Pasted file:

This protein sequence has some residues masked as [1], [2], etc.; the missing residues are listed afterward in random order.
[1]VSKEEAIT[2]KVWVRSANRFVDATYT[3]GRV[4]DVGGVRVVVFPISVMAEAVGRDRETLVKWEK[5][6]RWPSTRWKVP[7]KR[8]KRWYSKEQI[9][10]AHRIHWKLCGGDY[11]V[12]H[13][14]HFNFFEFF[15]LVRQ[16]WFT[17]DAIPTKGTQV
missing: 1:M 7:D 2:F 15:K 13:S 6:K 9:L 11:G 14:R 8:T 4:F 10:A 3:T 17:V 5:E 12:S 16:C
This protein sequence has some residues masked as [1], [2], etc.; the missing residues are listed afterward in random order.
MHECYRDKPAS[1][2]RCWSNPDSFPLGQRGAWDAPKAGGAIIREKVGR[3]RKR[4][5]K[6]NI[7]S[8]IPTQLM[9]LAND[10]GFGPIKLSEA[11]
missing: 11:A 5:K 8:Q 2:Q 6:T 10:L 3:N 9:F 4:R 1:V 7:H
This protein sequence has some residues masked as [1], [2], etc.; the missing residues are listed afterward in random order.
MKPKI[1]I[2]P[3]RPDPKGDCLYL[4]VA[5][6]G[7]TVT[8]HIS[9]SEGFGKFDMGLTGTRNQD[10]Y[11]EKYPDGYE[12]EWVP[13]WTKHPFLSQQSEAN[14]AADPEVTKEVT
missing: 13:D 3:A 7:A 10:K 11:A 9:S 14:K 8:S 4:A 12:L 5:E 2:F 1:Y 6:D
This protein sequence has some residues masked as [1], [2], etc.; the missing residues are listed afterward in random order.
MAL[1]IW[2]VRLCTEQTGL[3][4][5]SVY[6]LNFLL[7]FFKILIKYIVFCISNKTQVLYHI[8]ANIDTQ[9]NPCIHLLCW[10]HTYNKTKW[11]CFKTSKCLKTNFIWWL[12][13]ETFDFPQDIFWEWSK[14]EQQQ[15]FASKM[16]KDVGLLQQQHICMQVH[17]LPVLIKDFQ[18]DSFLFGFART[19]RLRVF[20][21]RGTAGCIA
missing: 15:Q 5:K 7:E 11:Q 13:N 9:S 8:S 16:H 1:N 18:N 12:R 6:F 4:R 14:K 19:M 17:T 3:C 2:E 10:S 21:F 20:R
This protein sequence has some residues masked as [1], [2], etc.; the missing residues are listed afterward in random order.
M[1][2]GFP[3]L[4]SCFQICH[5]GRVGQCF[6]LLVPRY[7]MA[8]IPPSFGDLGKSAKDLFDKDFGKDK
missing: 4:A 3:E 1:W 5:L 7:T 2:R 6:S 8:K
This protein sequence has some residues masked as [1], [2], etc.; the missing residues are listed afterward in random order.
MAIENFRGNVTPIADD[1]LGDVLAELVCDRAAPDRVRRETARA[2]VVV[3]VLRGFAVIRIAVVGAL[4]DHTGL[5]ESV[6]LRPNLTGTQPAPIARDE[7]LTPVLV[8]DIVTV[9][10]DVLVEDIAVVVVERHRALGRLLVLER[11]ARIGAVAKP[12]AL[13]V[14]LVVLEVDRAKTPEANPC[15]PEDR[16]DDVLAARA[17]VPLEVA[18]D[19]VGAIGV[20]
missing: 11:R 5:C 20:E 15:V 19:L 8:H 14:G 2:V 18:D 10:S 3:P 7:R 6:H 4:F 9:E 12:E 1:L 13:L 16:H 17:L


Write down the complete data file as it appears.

This protein sequence has some residues masked as [1], [2], etc.; the missing residues are listed afterward in random order.
[1]VSKEEAIT[2]KVWVRSANRFVDATYT[3]GRV[4]DVGGVRVVVFPISVMAEAVGRDRETLVKWEK[5][6]RWPSTRWKVP[7]KR[8]KRWYSKEQI[9][10]AHRIHWKLCGGDY[11]V[12]H[13][14]HFNFFEFF[15]LVRQ[16]WFT[17]DAIPTKGTQV
missing: 1:M 7:D 2:F 15:K 13:S 6:K 9:L 11:G 14:R 8:T 4:F 10:A 3:T 17:V 5:E 12:S 16:C
This protein sequence has some residues masked as [1], [2], etc.; the missing residues are listed afterward in random order.
MHECYRDKPAS[1][2]RCWSNPDSFPLGQRGAWDAPKAGGAIIREKVGR[3]RKR[4][5]K[6]NI[7]S[8]IPTQLM[9]LAND[10]GFGPIKLSEA[11]
missing: 11:A 5:K 8:Q 2:Q 6:T 10:L 3:N 9:F 4:R 1:V 7:H
This protein sequence has some residues masked as [1], [2], etc.; the missing residues are listed afterward in random order.
MKPKI[1]I[2]P[3]RPDPKGDCLYL[4]VA[5][6]G[7]TVT[8]HIS[9]SEGFGKFDMGLTGTRNQD[10]Y[11]EKYPDGYE[12]EWVP[13]WTKHPFLSQQSEAN[14]AADPEVTKEVT
missing: 13:D 3:A 7:A 10:K 11:A 9:S 14:K 8:S 4:A 12:L 5:E 2:F 1:Y 6:D
This protein sequence has some residues masked as [1], [2], etc.; the missing residues are listed afterward in random order.
MAL[1]IW[2]VRLCTEQTGL[3][4][5]SVY[6]LNFLL[7]FFKILIKYIVFCISNKTQVLYHI[8]ANIDTQ[9]NPCIHLLCW[10]HTYNKTKW[11]CFKTSKCLKTNFIWWL[12][13]ETFDFPQDIFWEWSK[14]EQQQ[15]FASKM[16]KDVGLLQQQHICMQVH[17]LPVLIKDFQ[18]DSFLFGFART[19]RLRVF[20][21]RGTAGCIA
missing: 15:Q 5:K 7:E 11:Q 13:N 9:S 8:S 16:H 1:N 18:N 12:R 6:F 4:R 14:K 19:M 17:T 3:C 2:E 10:S 21:F 20:R
This protein sequence has some residues masked as [1], [2], etc.; the missing residues are listed afterward in random order.
M[1][2]GFP[3]L[4]SCFQICH[5]GRVGQCF[6]LLVPRY[7]MA[8]IPPSFGDLGKSAKDLFDKDFGKDK
missing: 4:A 3:E 1:W 5:L 7:T 2:R 6:S 8:K
This protein sequence has some residues masked as [1], [2], etc.; the missing residues are listed afterward in random order.
MAIENFRGNVTPIADD[1]LGDVLAELVCDRAAPDRVRRETARA[2]VVV[3]VLRGFAVIRIAVVGAL[4]DHTGL[5]ESV[6]LRPNLTGTQPAPIARDE[7]LTPVLV[8]DIVTV[9][10]DVLVEDIAVVVVERHRALGRLLVLER[11]ARIGAVAKP[12]AL[13]V[14]LVVLEVDRAKTPEANPC[15]PEDR[16]DDVLAARA[17]VPLEVA[18]D[19]VGAIGV[20]
missing: 11:R 5:C 20:E 15:V 19:L 8:H 14:G 2:V 18:D 10:S 3:P 7:R 6:H 4:F 9:E 12:E 1:L 13:L 16:H 17:L